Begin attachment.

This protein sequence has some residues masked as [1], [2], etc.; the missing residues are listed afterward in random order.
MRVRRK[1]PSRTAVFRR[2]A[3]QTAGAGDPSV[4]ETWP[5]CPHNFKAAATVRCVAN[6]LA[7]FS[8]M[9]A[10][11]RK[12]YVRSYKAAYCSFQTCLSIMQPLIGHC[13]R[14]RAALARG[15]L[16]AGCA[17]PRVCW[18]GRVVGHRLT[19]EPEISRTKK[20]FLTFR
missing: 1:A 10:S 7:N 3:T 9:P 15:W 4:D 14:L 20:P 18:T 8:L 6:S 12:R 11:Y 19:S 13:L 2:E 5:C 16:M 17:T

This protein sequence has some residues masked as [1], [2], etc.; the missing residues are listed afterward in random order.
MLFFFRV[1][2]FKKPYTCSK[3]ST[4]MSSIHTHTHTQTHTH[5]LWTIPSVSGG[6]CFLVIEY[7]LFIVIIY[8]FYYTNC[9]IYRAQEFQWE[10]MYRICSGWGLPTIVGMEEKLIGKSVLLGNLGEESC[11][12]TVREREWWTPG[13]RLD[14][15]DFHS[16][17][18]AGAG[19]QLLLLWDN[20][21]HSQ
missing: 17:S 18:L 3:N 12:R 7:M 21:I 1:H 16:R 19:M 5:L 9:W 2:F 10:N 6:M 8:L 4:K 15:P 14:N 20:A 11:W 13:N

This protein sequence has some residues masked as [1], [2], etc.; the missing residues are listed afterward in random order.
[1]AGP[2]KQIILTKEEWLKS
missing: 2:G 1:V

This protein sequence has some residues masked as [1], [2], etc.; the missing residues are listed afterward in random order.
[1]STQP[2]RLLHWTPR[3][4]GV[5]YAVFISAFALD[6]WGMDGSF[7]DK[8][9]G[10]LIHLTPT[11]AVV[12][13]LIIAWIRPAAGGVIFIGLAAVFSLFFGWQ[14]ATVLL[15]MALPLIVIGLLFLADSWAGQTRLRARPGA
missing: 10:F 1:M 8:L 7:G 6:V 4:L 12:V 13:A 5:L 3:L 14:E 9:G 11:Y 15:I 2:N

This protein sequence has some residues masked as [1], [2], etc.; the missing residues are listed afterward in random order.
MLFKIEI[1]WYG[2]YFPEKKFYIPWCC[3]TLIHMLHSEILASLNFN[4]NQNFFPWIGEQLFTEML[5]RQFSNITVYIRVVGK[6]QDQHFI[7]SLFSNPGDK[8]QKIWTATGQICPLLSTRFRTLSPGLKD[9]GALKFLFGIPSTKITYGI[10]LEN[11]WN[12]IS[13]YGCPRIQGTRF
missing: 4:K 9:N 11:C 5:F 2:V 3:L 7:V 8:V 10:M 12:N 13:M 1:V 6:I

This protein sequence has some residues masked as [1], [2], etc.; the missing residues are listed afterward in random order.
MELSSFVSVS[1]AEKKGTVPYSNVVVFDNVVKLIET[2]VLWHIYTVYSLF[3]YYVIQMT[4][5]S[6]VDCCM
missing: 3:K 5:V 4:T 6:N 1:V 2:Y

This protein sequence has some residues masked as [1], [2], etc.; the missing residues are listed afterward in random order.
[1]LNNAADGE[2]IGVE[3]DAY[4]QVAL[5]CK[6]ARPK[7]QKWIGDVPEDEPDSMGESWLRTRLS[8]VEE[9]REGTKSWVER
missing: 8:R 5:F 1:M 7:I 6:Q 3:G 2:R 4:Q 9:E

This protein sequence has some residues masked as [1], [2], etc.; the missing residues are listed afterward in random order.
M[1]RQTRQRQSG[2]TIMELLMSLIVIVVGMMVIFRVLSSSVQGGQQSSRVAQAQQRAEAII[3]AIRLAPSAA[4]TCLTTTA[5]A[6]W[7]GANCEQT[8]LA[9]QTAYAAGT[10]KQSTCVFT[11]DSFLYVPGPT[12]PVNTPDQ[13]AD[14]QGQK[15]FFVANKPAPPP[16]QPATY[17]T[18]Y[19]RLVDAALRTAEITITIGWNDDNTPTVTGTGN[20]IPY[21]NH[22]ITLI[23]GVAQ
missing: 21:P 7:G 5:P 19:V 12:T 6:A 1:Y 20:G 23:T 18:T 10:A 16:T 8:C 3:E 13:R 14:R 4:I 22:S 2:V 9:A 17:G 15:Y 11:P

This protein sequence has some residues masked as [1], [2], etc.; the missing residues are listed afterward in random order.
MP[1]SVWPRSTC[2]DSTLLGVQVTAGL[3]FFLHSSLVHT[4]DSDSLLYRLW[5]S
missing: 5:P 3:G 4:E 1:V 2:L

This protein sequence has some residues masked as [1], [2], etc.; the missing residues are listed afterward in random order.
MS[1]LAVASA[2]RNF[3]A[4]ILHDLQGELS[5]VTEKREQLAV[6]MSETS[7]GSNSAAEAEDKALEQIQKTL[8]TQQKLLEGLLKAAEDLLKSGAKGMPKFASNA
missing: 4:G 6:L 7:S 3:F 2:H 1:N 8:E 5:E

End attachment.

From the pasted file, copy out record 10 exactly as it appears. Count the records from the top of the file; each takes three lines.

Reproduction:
This protein sequence has some residues masked as [1], [2], etc.; the missing residues are listed afterward in random order.
MS[1]LAVASA[2]RNF[3]A[4]ILHDLQGELS[5]VTEKREQLAV[6]MSETS[7]GSNSAAEAEDKALEQIQKTL[8]TQQKLLEGLLKAAEDLLKSGAKGMPKFASNA
missing: 4:G 6:L 7:S 3:F 2:H 1:N 8:E 5:E